Rhetorical Analysis Of The Universal Declaration Of Human Rights

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The text is about the Universal Declaration of Human Rights, which states the fundamental rights and freedoms everyone universally is entitled to (Rayner). As a result of World War II, the United Nations established a Human Rights Commission, which dealt with the violations of human rights the victims of World War II suffered (History of the Document). Eleanor Roosevelt was appointed as a delegate to the United Nations and soon became the chair of the Commission (Lewis). In her speech she is speaking to the United Nations General Assembly in order to convince them to endorse the Declaration of Human Rights. Eleanor Roosevelt delivered this speech on December 9, 1948 (Eidenmuller). Her thesis states, “This declaration may well become the international Magna Carta for all men…show more content…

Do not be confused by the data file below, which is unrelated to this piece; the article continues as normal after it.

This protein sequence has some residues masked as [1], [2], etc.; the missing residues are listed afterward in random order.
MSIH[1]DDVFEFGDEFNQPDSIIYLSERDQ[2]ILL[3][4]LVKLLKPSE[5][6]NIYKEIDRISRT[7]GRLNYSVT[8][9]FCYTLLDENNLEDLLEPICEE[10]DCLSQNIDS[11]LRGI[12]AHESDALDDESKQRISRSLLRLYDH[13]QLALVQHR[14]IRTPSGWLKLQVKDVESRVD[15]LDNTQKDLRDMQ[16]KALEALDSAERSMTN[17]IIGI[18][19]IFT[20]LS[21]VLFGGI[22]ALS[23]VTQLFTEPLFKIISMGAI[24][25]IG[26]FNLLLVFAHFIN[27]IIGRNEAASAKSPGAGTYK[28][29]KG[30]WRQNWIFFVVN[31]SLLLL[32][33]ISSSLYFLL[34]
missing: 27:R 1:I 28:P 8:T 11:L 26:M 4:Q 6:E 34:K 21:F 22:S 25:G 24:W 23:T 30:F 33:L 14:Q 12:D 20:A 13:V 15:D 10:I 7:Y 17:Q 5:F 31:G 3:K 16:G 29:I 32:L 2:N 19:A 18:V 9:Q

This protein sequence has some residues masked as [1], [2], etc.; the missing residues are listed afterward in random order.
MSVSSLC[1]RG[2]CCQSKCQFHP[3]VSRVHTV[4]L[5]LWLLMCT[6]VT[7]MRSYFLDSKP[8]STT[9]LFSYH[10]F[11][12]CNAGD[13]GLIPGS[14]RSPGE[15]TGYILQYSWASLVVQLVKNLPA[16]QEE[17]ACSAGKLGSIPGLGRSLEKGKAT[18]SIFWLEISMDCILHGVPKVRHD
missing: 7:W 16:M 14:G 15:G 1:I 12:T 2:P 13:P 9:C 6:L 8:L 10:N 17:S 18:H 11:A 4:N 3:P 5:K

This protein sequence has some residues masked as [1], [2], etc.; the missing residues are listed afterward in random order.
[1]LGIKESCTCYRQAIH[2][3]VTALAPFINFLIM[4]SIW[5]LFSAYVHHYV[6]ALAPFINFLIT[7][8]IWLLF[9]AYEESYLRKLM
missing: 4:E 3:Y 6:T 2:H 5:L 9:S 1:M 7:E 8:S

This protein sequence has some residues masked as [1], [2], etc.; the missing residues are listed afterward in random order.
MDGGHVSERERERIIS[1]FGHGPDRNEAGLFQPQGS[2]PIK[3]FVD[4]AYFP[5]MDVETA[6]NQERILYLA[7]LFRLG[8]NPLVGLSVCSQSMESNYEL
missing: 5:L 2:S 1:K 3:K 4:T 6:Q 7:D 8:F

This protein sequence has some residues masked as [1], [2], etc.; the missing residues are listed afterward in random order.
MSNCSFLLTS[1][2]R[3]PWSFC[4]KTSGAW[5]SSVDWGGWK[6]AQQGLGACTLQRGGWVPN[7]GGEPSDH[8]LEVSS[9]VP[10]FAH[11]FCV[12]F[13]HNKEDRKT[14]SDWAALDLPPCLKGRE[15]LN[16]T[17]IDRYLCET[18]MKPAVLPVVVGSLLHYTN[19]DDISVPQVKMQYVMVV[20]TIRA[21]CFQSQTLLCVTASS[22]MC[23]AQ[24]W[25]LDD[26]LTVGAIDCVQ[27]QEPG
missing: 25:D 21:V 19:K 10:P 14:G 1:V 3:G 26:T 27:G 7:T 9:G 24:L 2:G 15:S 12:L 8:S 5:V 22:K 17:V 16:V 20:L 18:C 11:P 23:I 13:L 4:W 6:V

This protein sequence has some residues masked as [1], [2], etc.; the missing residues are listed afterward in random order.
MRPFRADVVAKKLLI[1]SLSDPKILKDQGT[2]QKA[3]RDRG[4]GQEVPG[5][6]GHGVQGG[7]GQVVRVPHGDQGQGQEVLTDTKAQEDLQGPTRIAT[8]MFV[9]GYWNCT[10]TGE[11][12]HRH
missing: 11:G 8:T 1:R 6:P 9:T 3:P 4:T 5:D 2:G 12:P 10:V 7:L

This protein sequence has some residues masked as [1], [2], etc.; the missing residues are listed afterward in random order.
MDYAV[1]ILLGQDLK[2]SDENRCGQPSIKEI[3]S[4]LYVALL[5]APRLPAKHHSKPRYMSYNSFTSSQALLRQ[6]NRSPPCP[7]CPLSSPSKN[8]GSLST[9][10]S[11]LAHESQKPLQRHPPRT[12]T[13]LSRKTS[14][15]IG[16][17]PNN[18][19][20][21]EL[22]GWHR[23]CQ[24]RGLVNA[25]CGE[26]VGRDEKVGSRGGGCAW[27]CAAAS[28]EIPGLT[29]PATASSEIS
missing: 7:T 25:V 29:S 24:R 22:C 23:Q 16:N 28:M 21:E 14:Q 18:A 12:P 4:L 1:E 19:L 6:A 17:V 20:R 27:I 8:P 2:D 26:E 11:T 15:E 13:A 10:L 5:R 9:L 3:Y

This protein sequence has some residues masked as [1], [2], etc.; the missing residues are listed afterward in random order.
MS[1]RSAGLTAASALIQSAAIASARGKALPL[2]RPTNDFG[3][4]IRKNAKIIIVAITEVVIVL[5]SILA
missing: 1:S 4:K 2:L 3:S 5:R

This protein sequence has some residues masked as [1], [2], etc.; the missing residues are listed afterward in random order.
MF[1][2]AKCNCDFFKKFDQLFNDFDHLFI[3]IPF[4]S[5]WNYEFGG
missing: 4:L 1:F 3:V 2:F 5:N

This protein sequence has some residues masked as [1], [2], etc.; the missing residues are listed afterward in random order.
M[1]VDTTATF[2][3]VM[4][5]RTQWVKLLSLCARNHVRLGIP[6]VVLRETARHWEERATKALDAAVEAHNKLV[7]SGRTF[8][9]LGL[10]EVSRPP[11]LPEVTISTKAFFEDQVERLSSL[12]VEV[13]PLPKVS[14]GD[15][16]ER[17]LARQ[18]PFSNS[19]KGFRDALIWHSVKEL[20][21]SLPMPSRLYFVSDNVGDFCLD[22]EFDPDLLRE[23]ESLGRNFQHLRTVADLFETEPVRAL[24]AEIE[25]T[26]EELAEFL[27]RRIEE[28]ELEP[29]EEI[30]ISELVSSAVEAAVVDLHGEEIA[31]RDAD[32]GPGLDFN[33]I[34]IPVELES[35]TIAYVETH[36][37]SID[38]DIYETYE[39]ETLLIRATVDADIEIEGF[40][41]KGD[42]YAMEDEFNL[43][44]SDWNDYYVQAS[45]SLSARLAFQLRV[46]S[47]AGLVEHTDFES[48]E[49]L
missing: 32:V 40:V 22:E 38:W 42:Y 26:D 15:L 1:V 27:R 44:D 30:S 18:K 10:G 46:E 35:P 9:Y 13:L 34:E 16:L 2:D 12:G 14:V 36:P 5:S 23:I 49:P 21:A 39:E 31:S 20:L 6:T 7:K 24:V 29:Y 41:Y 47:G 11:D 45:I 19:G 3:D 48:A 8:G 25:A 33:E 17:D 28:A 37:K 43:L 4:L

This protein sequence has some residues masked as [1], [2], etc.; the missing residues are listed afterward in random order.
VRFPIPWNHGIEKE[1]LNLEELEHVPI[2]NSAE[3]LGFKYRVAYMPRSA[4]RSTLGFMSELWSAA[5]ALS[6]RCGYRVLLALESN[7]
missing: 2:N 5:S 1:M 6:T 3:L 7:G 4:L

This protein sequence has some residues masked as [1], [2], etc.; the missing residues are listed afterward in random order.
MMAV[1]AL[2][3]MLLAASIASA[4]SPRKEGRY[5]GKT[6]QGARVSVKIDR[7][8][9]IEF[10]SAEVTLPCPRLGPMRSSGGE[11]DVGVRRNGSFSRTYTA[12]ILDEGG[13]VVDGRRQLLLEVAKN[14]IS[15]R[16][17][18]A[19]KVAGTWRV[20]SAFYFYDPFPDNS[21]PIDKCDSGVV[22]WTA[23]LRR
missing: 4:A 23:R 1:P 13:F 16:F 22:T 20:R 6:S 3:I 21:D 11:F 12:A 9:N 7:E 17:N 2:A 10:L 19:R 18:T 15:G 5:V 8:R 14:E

In the beginning paragraph she states, “Taken as a whole the Delegation of the United States believes that this is a good document – even a great document – and we propose to give it our full support” (Eidenmuller). In this quote Roosevelt talks about the delegates of the United States the Declaration of Human Rights. This is an effective example of amplification because she emphasizes at the very beginning of her speech how the Declaration of Human Rights is a good document. Another example is in paragraph 7 where Roosevelt makes a logical appeal. The paragraph states “The Soviet proposal for deferring consideration of the Declaration to the 4th session of the Assembly requires no comment. An identical text was rejected in committee 3 by a vote of 6 in favor and 26 against. We are all agreed, I am sure, that the Declaration, which has been worked on with such great effort and devotion, and over such a long period of time, must be approved by this Assembly at this session” (Eidenmuller). Roosevelt is not only trying to prove her credibility, but she is encouraging the reader that the Declaration is better than what the Soviets

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